׻֋ ׾ָ֓ פ ִ֮ ݵ֟ ԓָ ִ֮ ֵ ӯפ , ִ֮ ֮ ״ֻ֮ , ָָ ֕ ָָ ָָ ԓָ ִ֕־֤ ־֮ , ֣ ׾׳֮ ԓָ ֚ ֮ ߵ ԓ׸ ִ֮ ֕ ԓ׸ ֲָָ ִֵ-ִֵ ָ ֻ ָ ֤ ׻֋ ׾ִָ ֋օ ӳ־֟: ׮֕ ׮ֵ ֵָ ֮ ך , ָ ֳ ߵ ֵԻֵ, ֳ ֕ ԓָ ֣ ָָ ֕ ָָ ԓ׸ ϵ ִ֮֟ ßָ ָ ֵ , ו ִ֕־֤, ׾֮֬ ֮־ߵ ָ֬ ֻ ״ֻօ ֮־֤ (ִ֯)

DEMAND FOR MAKING PUBLIC OFFICES AND TRANSPORT FACILITIES DISABLED FRIENDLY

 

SHRI MAHENDRA MOHAN (UTTAR PRADESH): Sir, I wish to bring to the notice of the Government the plight of millions of disabled in the country. Six per cent of our total population, that is, more than 60 lakh persons in our country are disabled. The Persons with Disabilities (Equal Opportunities, Protection of Rights and Full Participation) Act, 1995 was enacted more than a decade ago for the welfare of these persons. Yet, today, thousands of disabled people avoid offices, cinemas, Banks, ATMs and public transport, etc., because these places have not been designed as per their needs. A little progress has been made, that too at few places with respect to construction of ramps with steep gradient for the wheel chairs of the disabled persons. But, nothing has been done for visually and hearing handicapped. Even in case of ramps, the international norms for gradient are not followed. Delhi Metro has taken some measures for extending its facilities to the disabled by installing lifts having Braille and tactile button at stations. Their compartments are the only ones in the world having designated space for disabled. But, still, most of the Government buildings do not have facilities for disabled. Even the toilets, lifts and public transport have no care for these persons. It is the duty of the Government to make all efforts to ensure facilities for disabled. The Government must devise a policy insisting on facilities for disabled in all public projects. Even the mobile phones can be programmed to help these persons with special needs. I, therefore, request the Government to make a task force for this purpose so that disabled can live their life in a dignified manner. (Ends)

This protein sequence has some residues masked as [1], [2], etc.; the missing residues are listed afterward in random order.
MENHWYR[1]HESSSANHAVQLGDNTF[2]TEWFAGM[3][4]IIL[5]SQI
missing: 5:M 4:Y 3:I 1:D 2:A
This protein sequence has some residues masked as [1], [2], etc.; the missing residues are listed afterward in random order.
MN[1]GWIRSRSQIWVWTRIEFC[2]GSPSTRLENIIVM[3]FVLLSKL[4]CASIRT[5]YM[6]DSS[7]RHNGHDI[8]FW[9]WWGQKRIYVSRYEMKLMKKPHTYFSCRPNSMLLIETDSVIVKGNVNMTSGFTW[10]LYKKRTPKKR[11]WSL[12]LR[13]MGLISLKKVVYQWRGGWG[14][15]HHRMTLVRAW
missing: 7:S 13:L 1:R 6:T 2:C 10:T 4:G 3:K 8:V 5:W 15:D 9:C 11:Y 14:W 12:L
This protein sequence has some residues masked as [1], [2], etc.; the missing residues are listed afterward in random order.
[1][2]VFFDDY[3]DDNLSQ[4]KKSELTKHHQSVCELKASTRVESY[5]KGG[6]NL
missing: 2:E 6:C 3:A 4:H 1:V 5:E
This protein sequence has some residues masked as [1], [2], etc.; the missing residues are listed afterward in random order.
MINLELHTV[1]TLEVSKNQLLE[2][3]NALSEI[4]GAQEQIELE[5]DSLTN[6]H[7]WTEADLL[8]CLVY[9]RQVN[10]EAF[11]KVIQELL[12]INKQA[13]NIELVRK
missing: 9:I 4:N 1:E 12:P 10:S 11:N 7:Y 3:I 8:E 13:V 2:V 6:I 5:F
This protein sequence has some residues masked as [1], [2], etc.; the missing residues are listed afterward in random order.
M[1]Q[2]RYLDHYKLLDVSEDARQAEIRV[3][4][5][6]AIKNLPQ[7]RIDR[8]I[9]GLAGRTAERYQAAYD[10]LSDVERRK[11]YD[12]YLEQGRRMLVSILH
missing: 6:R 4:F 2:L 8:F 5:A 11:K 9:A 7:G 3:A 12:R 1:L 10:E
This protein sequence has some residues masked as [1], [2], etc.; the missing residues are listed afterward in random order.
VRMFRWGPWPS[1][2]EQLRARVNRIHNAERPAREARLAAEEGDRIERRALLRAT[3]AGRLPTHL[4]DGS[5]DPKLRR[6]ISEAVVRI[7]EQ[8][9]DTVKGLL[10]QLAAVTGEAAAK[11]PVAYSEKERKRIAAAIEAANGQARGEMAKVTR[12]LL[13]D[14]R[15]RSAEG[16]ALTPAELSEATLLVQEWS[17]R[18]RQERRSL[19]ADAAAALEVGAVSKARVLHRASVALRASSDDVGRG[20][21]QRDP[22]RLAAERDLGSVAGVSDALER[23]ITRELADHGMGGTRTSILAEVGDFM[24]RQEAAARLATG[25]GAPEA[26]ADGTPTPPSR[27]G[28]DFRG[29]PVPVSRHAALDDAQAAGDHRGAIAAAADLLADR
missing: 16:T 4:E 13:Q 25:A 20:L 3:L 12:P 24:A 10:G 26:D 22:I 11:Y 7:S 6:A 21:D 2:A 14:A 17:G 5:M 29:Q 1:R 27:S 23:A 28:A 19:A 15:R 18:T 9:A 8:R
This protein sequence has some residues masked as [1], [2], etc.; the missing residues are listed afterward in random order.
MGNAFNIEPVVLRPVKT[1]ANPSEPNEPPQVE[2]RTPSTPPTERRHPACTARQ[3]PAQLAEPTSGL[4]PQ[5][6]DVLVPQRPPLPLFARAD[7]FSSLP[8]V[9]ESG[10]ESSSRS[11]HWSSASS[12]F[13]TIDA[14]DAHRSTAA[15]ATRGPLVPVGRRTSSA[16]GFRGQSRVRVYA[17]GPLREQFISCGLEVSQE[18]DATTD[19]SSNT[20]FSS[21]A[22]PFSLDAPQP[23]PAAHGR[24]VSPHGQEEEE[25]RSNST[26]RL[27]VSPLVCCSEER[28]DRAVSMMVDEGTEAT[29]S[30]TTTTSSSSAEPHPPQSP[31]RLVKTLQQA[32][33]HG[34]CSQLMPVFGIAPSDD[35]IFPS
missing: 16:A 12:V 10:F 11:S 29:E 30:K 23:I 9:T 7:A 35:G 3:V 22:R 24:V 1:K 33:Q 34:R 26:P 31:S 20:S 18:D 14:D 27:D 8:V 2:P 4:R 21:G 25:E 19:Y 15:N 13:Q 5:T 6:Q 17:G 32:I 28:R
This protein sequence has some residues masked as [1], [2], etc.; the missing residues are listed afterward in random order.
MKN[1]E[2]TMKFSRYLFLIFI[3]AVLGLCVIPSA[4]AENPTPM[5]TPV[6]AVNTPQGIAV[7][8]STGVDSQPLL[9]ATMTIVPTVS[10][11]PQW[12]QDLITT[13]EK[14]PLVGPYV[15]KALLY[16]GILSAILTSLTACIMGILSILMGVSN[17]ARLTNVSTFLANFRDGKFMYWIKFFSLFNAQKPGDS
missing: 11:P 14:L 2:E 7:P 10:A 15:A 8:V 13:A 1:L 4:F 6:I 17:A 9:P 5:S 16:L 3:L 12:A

ASC-YSR

CONCERN OVER SUDDEN RISE IN PRICES OF REAL ESTATE

SHRI RAJEEV SHUKLA (MAHARASHTRA): I wish to draw the House's attention to the sudden and shocking rise in property prices across India. It is said that today one can sell his flat in Delhi or Mumbai and buy a bungalow in London, New York or Los Angeles.